Rrrrrip! There goes another one!

 

"This" said my mother "is where the whipper-in used to live".

This was Saturday and a family walk in the footsteps of my mother and her brother and sisters, from the farm where they lived, along the 'cwm' to school in Llanddeiniol. My children looked blank. There was no cottage, just a few stones amongst the long grass and anyway, what on earth was this "whipper-in" mamgu was talking about?

The man's little black book noted why the local children weren't at school. Most were needed to help on the farm, had no shoes, couldn't be spared at busy times of year. If you listened to Simon Warr, a teacher at an independent school in Suffolk on Radio Wales this morning, then you'd add "parents took pot and couldn't be bothered to get up" to the list in 2012. I'm sure he'd accept that in between, there are any number of reasons why parents, or their children, "don't see the value of school" as he put it.

In future, just as in England, those parents will be fined. Leighton Andrews, the whipper-in-in-chief of 2012 - is tackling persistent truancy and is doing it by bringing in fines.

Tony Blair's government took the same route in England back in 2004. Back then the Welsh Education Minister was Jane Davidson and fining parents of truants was the wrong way to go: "it does not fit in with the Assembly Government's inclusion policies in Wales" as she put it at the time, "prosecution should be used very much as a last resort".

The logic of her position was that the fines could end up falling hardest on some of the parents least able to pay, which would be regressive and contrary to her government's aims.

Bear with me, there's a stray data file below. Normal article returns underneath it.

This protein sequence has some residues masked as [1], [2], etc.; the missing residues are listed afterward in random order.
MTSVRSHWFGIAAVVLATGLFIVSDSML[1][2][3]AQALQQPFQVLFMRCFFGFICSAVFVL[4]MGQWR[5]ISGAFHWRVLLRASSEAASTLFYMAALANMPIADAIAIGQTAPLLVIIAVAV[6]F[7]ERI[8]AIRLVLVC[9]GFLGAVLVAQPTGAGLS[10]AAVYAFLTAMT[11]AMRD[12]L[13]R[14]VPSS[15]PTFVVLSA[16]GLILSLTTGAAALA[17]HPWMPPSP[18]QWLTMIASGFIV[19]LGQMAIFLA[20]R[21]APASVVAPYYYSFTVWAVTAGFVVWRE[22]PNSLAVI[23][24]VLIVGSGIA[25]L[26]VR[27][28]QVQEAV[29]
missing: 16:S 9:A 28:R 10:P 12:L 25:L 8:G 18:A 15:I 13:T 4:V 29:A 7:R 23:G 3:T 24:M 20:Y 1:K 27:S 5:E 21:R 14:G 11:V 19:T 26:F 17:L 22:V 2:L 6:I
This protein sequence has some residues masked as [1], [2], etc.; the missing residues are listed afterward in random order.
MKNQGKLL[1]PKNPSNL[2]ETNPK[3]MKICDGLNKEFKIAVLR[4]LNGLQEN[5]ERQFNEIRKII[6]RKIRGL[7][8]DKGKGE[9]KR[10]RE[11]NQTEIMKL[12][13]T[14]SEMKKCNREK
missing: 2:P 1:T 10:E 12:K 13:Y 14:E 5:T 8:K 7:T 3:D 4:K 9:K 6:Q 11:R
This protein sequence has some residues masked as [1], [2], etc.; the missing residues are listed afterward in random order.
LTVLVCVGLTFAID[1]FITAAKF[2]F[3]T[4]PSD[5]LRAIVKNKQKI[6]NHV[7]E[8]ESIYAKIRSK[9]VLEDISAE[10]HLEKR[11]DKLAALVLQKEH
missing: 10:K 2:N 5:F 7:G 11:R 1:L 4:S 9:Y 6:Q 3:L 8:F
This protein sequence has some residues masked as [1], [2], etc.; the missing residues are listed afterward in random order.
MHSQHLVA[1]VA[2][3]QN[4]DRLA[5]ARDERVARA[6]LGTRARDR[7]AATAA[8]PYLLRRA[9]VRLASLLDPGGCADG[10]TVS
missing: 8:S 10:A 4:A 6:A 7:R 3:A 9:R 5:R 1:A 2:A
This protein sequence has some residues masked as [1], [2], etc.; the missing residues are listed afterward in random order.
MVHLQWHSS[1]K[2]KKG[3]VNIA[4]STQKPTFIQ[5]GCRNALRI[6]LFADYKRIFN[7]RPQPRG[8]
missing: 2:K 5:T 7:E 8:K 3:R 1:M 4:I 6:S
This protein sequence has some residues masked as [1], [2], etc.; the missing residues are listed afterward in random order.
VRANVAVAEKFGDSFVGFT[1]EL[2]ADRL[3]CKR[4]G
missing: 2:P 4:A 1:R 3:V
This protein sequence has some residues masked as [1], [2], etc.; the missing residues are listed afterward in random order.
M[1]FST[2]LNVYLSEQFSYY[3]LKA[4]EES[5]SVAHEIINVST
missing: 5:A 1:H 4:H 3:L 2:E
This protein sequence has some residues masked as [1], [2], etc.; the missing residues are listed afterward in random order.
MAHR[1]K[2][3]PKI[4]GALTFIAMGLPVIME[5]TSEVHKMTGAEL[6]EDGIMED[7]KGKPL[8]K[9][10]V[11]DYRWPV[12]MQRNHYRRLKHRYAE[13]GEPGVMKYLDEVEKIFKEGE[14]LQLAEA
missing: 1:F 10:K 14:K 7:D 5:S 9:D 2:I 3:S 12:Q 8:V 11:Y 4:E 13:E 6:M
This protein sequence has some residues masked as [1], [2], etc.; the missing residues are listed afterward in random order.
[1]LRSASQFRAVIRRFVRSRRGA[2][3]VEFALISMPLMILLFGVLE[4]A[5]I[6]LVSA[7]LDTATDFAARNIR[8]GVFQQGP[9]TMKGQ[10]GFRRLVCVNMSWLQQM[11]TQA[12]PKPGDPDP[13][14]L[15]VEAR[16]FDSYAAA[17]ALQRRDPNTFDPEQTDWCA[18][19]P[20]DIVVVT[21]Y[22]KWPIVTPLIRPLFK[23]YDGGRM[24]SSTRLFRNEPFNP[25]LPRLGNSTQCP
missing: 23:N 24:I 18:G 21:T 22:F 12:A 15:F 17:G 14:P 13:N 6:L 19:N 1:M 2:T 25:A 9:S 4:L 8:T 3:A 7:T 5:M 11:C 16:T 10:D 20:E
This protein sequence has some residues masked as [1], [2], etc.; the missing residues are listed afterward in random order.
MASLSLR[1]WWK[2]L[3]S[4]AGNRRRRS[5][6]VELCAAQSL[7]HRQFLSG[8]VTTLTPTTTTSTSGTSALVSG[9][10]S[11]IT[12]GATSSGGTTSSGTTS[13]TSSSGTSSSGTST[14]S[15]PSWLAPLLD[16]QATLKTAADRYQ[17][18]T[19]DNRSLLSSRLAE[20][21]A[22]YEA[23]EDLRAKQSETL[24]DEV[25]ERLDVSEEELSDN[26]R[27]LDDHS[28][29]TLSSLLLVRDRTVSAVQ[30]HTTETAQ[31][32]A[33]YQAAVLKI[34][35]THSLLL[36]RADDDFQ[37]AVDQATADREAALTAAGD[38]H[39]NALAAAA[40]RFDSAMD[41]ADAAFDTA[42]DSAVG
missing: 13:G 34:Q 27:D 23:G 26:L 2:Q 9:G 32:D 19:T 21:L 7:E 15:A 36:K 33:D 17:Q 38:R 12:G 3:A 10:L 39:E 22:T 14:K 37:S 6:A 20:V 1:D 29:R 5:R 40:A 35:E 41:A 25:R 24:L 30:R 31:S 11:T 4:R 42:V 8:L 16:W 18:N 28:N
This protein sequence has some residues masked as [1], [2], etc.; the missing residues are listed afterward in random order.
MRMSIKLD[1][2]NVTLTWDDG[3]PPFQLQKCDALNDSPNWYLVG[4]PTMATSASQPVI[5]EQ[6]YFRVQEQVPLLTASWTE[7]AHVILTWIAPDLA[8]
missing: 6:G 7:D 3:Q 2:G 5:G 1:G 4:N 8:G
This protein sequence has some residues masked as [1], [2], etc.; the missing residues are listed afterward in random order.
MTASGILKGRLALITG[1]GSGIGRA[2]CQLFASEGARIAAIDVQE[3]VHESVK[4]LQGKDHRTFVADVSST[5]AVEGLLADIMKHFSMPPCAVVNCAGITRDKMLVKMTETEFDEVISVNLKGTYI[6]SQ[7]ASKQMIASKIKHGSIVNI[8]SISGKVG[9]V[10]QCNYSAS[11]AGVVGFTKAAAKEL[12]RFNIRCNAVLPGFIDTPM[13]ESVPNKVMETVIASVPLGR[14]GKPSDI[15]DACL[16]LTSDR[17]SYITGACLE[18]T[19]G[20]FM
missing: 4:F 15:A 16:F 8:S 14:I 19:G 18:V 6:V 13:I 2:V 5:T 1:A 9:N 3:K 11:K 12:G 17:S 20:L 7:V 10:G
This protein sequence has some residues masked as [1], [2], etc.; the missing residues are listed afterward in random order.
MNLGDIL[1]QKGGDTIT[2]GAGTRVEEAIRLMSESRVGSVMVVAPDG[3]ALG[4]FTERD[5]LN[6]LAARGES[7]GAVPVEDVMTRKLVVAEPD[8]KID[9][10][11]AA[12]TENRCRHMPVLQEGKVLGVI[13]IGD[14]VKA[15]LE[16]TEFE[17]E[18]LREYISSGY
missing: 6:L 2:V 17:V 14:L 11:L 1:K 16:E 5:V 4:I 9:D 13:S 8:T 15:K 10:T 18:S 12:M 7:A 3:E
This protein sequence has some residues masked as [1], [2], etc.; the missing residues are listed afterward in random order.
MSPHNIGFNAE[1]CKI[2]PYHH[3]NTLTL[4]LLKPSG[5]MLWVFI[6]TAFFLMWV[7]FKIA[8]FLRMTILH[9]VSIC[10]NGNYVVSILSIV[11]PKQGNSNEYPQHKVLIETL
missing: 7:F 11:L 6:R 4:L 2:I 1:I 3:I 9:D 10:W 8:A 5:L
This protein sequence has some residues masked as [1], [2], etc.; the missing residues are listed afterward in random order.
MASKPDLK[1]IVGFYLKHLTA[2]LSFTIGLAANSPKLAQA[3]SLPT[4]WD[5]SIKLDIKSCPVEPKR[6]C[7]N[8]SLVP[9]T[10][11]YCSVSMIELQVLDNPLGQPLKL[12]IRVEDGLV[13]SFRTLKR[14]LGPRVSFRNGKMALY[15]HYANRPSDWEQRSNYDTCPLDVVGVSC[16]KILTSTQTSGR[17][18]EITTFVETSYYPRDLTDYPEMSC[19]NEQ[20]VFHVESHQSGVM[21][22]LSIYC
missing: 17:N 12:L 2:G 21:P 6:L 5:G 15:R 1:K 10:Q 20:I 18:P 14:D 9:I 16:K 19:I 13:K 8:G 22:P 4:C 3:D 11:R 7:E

Fast forward to 2012 and what's changed? Nothing - except that truancy rates in Wales remain stubbornly higher than England and the latest incumbent in Ms Davidson's job is adopting a "zero tolerance" approach to the issue of absenteeism. Although Leighton Andrews has been highly critical of the impact of the UK Government's welfare cutbacks on the poorest in Welsh society, it seems he has the stomach to implement a policy that his predecessors baulked at.

He's already torn up quite a list of policies put in place by successive Labour education ministers. Listen! Rip! There goes another one.

What's he planning to tear up next?

 
Betsan Powys, Political editor, Wales Article written by Betsan Powys Betsan Powys Former political editor, Wales

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  • rate this
    +3

    Comment number 1.

    It is easier for Leighton Andrews to grab headlines than knuckle down and improved schools.

  • rate this
    +3

    Comment number 3.

    My daughter's freind hasn't gone to school regularly for 3 years and not at all for 18 months! Her brothers were the same. She won't even accept home schooling. 3 children lost their chance of an education through perental neglect - zero prosecutions. There's no need to change the law, just use the present law effectively including jailing lax parents if that's what's needed to stop the rot!

  • rate this
    +3

    Comment number 45.

    @ #36

    If your argument had any validity at all then I hardly think they would have gone to the trouble and expense of sending an Avian flu leaflet to every household in the UK... but they did! and we got it a whole week later here in Wales because of translation.

  • rate this
    +3

    Comment number 46.

    Hi Llyn (39). Example and from my personal experience as I have a 7 year old child within Conwy LEA in category B school (75%E/25%W). All teachers are Welsh speakers and this is common to most of Wales Good teachers are being left out and education standards plummeting!

  • rate this
    +3

    Comment number 48.

    seeing as we've now gone fully on a tangeant:
    the other issue with EM schools having nearly all Welsh speaking teachers is this.... Where is the variety in life experience to teach kids that there is more than one way to be in life. All these teachers will have gone to WM school and the Urdd together and then straight into teaching as ability to speak Welsh gives them a meal ticket.

 

Comments 5 of 100

 

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